rank_df = serps_before_after.groupby('before_site').apply(wavg_rank).reset_index()
reach_df = serps_before_after.groupby('before_site').agg({'reach': 'sum'}).sort_values('reach', ascending = False).reset_index()

commonstats_full_df = rank_df.merge(reach_df, on = 'before_site', how = 'left').sort_values('reach', ascending = False)
commonstats_df = commonstats_full_df.sort_values('reach', ascending = False).reset_index()
Calculate the weighted average ranking by search volumeScreenshot by the author, January 2022

While the weighted average rank is important, reach is also important as it tells us the breadth of a site’s presence in Google i.e. the number of keywords.

Reach also helps us prioritize the sites we want to include in our segmentation.

Partitioning works with the function which is similar to Excel’s huge nested if formula.

First, we list our terms.

domain_conds = [
    commonstats_df['before_site'].isin(['', '', '', '',
                                        '', '', '', '',
    commonstats_df['before_site'].isin(['', '', '', '', '',
                                        '', '', '', '',
                                        '', '', '', '', 
                                        '', '', '']),
    commonstats_df['before_site'].isin([ '', '', '', 
                                        '', '']),
    commonstats_df['before_site'].isin(['', '', '', '', 
    commonstats_df['before_site'].isin(['', '', '', '', 

Then we create a list of values ​​that we want to set for each condition.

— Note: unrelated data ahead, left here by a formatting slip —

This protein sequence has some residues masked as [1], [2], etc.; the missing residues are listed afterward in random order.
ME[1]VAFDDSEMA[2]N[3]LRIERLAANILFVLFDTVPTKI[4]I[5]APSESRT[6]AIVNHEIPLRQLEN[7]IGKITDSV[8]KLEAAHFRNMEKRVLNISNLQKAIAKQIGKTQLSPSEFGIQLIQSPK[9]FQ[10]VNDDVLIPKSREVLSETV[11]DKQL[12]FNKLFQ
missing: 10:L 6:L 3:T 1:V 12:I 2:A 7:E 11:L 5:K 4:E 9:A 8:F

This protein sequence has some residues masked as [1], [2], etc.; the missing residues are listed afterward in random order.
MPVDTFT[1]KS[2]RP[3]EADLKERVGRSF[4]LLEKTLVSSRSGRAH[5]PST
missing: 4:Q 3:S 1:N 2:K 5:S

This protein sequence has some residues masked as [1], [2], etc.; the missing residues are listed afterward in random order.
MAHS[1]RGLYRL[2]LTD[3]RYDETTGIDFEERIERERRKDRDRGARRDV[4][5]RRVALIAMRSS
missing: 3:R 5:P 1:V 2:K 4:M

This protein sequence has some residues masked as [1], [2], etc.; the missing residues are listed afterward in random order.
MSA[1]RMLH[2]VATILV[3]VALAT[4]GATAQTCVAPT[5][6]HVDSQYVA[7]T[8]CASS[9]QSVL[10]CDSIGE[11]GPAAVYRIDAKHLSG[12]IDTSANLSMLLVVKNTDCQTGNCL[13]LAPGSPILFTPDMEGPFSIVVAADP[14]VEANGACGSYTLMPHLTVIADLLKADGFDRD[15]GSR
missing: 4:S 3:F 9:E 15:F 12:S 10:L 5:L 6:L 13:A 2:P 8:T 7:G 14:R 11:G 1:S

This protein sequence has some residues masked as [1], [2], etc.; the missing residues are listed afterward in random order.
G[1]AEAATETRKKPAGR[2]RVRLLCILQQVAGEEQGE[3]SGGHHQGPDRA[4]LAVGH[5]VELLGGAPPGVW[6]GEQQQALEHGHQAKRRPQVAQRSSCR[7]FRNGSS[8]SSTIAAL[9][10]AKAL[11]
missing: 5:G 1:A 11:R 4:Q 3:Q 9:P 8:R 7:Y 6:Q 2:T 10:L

segment_values = ['publisher', 'martech', 'consulting', 'reviews', 'social_media']

Then create a new column and use to assign values ​​to it using our lists as arguments.

commonstats_df['segment'] =, segment_values, default="other")
commonstats_df = commonstats_df[['before_site', 'segment', 'reach', 'wavg_rank']]
New column to use np.selectScreenshot by the author, January 2022

Domains are now fragmented which means we can start the fun collecting to see what kinds of sites have benefited from the update and degraded.

# SERPs Before and After Rank
serps_stats = commonstats_df[['before_site', 'segment']]
serps_segments = commonstats_df.segment.to_list()

We join the unique data before the SERPs with the SERP segments table created directly above to split the rank URLs using the merge function.

A merge function that uses the “eft” parameter is equivalent to Excel’s vlookup or index matching function.

serps_before_segmented = getstat_bef_unique.merge(serps_stats, on = 'before_site', how = 'left')
serps_before_segmented = serps_before_segmented[~serps_before_segmented.segment.isnull()]
serps_before_segmented = serps_before_segmented[['keyword', 'segment', 'device', 'search_volume', 'before_snippets',